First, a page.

This photo captures a moment when a ritual handshake marked a pause in our Civil War.
The Virginia Monument… marks the departure point of Pickett’s Charge, an ill-fated assault launched 157 years ago on July 3 on the final afternoon of that three-day battle. The monument, which depicts a mounted Robert E. Lee on a pedestal surrounded by seven Confederate soldiers, was started in 1913 to coincide with the 50th anniversary of the battle… On the afternoon of that July 3,… old Northern and Southern soldiers gathered at a low stone wall called the “Bloody Angle,” where Pickett lost 3,000 men. The soldiers shook hands across the wall…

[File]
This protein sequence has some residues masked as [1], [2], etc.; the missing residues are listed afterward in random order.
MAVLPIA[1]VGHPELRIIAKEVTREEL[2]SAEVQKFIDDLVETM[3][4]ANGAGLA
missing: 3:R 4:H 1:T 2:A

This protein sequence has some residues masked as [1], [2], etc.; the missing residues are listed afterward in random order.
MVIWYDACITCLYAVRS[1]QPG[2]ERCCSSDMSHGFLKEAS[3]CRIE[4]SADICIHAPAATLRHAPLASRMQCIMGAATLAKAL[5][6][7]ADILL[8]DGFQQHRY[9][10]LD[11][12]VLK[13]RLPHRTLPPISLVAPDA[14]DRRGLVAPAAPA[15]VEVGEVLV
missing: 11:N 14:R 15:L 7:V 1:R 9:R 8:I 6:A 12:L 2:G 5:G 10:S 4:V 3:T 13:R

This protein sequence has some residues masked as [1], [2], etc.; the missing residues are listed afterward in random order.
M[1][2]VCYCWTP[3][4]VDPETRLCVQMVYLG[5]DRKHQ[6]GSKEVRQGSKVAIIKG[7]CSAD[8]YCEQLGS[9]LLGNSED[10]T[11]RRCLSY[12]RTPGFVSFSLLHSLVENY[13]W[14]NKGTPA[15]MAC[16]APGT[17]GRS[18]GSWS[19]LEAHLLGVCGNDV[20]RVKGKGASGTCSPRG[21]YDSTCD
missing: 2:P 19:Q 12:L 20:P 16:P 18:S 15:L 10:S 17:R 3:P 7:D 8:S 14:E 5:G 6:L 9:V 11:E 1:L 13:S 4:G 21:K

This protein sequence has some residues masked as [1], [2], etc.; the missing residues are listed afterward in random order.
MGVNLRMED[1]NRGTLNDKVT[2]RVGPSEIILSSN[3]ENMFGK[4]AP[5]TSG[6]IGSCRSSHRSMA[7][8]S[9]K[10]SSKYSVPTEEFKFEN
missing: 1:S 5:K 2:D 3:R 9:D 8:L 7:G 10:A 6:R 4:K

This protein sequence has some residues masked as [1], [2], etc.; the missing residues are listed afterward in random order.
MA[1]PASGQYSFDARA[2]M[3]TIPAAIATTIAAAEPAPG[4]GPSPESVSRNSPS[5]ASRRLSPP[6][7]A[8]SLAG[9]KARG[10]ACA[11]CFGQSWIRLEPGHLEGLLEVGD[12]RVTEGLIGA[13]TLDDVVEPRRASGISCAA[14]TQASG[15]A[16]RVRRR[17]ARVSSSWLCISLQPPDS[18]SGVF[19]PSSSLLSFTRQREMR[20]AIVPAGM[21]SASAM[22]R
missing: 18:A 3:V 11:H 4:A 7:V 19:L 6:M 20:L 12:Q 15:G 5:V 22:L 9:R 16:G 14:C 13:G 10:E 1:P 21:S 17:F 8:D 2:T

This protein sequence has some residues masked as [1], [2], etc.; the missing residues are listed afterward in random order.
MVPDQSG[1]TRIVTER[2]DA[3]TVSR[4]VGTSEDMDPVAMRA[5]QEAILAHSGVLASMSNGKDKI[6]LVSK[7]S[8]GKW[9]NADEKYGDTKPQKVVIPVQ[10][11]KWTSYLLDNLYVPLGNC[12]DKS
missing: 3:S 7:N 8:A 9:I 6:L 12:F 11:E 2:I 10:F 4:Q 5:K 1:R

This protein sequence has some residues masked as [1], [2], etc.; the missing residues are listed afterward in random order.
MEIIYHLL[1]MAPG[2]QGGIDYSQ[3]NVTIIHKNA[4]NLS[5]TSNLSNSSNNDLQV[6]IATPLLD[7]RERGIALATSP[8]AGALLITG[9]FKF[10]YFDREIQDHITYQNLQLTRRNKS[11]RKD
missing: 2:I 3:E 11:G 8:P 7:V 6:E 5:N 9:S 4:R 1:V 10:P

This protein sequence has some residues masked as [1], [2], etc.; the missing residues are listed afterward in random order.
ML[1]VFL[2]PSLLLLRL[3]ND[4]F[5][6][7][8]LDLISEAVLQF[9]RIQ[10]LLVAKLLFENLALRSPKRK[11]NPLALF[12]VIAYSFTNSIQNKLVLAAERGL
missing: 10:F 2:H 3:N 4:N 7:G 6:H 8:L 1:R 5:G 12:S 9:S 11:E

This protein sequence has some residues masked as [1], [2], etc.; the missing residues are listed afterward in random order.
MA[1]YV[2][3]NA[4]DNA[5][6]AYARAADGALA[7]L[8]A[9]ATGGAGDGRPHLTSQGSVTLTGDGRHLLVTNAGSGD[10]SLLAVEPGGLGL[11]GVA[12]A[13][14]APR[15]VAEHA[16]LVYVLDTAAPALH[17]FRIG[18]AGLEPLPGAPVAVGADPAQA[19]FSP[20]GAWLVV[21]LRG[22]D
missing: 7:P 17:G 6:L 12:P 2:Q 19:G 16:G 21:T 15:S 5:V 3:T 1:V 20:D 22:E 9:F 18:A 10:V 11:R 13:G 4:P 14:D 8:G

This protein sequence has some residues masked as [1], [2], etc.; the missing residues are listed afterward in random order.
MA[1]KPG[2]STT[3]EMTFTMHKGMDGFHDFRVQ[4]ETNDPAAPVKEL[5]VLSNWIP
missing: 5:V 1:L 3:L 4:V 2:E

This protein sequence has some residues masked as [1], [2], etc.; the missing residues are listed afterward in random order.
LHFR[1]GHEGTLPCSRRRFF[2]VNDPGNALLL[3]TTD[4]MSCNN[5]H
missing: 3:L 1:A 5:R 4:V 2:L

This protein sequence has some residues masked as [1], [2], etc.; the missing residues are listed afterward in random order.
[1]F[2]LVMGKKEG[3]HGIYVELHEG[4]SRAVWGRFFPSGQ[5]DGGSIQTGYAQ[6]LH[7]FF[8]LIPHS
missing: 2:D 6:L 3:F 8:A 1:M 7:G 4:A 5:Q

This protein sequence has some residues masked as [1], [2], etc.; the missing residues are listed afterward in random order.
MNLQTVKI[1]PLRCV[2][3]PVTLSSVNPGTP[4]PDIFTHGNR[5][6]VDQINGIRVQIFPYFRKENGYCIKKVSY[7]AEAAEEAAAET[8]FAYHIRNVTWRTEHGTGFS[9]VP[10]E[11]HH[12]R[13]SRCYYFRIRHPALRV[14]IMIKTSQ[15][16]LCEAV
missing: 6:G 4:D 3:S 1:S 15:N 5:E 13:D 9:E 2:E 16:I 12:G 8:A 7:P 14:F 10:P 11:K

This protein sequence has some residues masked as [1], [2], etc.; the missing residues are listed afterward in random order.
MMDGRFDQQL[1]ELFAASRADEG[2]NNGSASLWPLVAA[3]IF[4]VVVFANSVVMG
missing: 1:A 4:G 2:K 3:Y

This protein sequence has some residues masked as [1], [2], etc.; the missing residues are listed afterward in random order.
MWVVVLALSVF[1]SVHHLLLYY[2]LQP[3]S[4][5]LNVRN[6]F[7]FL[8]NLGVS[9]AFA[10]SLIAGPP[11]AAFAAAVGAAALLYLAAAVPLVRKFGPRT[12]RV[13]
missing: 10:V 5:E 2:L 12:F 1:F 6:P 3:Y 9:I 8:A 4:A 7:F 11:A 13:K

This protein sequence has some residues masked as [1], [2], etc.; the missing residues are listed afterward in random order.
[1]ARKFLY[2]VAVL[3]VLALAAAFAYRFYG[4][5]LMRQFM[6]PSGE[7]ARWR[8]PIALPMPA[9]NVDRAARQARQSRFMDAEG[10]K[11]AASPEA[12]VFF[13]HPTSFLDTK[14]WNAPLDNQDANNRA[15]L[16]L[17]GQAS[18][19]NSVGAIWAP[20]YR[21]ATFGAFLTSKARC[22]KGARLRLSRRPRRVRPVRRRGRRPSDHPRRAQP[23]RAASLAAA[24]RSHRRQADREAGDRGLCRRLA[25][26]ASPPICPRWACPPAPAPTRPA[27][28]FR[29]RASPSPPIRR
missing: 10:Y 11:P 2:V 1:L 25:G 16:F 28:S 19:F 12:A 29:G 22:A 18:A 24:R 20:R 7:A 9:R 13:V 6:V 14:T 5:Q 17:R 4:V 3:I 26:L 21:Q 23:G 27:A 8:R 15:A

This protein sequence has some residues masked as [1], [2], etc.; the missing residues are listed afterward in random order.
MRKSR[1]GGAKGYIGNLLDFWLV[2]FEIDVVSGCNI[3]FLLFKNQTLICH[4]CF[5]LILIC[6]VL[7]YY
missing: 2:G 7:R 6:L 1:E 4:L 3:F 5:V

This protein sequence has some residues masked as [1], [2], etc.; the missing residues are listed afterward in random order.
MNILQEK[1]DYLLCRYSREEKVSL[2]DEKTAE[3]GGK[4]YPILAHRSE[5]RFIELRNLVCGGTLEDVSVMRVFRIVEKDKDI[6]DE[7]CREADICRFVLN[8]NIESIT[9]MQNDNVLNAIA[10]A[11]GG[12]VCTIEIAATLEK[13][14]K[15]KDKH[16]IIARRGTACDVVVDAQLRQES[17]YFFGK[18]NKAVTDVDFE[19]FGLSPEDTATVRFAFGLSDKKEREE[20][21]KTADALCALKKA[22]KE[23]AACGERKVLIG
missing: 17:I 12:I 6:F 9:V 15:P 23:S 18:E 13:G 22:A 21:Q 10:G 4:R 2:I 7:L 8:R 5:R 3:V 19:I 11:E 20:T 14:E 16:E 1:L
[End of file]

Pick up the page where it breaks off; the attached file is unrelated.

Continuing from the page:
Ackerman, author of this piece, is a veteran of combat service in Iraq. His conclusion seems to me to imply a useful distinction between history and hagiography.
A Confederate monument removal process that respects graveyards and battlefields and acknowledges them as monuments to the dead to be visited by the living, is the quickest way to eradicate painful Confederate symbolism from our public spaces and reconcile the country.
(Elliot Ackerman, “The Confederate Monuments We Shouldn’t Tear Down,” NYTimes, 6-7-20)
(c) 2020 JMN